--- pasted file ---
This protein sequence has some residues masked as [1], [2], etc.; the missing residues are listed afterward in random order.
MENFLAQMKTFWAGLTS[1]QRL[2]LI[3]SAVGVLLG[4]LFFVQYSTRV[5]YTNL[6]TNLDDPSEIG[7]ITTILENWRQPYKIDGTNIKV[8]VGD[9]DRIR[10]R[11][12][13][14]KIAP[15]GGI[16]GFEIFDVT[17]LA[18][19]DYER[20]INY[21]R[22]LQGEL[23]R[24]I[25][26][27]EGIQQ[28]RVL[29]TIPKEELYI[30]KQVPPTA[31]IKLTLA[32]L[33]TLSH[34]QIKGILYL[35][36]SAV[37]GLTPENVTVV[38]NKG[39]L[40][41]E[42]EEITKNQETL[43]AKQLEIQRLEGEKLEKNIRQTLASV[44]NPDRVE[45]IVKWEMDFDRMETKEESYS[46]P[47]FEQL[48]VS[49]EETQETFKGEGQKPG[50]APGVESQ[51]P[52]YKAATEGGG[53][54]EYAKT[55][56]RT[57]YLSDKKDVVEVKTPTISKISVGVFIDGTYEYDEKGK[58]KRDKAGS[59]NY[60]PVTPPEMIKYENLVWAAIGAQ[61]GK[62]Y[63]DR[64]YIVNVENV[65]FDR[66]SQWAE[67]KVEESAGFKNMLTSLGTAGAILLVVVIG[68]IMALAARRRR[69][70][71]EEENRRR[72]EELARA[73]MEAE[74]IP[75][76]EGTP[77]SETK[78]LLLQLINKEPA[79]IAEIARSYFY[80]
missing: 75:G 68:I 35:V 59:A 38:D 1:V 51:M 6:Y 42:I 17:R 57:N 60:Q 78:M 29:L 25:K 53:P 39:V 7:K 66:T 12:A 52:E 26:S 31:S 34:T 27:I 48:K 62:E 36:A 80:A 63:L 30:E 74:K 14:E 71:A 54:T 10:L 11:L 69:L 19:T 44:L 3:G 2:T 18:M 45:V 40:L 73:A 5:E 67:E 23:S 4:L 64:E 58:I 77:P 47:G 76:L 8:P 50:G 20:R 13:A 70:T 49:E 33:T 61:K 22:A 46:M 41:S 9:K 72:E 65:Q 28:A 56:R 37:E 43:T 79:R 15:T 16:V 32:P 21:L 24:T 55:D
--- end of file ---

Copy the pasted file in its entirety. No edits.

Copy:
This protein sequence has some residues masked as [1], [2], etc.; the missing residues are listed afterward in random order.
MENFLAQMKTFWAGLTS[1]QRL[2]LI[3]SAVGVLLG[4]LFFVQYSTRV[5]YTNL[6]TNLDDPSEIG[7]ITTILENWRQPYKIDGTNIKV[8]VGD[9]DRIR[10]R[11][12][13][14]KIAP[15]GGI[16]GFEIFDVT[17]LA[18][19]DYER[20]INY[21]R[22]LQGEL[23]R[24]I[25][26][27]EGIQQ[28]RVL[29]TIPKEELYI[30]KQVPPTA[31]IKLTLA[32]L[33]TLSH[34]QIKGILYL[35][36]SAV[37]GLTPENVTVV[38]NKG[39]L[40][41]E[42]EEITKNQETL[43]AKQLEIQRLEGEKLEKNIRQTLASV[44]NPDRVE[45]IVKWEMDFDRMETKEESYS[46]P[47]FEQL[48]VS[49]EETQETFKGEGQKPG[50]APGVESQ[51]P[52]YKAATEGGG[53][54]EYAKT[55][56]RT[57]YLSDKKDVVEVKTPTISKISVGVFIDGTYEYDEKGK[58]KRDKAGS[59]NY[60]PVTPPEMIKYENLVWAAIGAQ[61]GK[62]Y[63]DR[64]YIVNVENV[65]FDR[66]SQWAE[67]KVEESAGFKNMLTSLGTAGAILLVVVIG[68]IMALAARRRR[69][70][71]EEENRRR[72]EELARA[73]MEAE[74]IP[75][76]EGTP[77]SETK[78]LLLQLINKEPA[79]IAEIARSYFY[80]
missing: 75:G 68:I 35:V 59:A 38:D 1:V 51:M 6:Y 42:I 17:R 57:N 60:Q 78:M 29:L 25:K 53:P 39:V 7:K 66:T 12:A 52:E 26:S 31:S 34:T 27:I 48:K 62:E 36:A 80:A 63:L 30:E 74:K 14:E 71:A 54:T 10:L 11:L 69:L 19:T 44:L 3:G 2:T 18:M 45:V 40:L 73:A 5:E 67:E 23:S 4:L 64:E 58:I 77:P 47:G 76:L 8:P 50:G 20:R 13:A 70:T 49:E 33:T 61:K 22:A 46:M 41:S 9:K 72:E 65:Q 28:A 56:R 37:E 43:T 79:R 15:T 16:V 32:P 21:L 24:T 55:D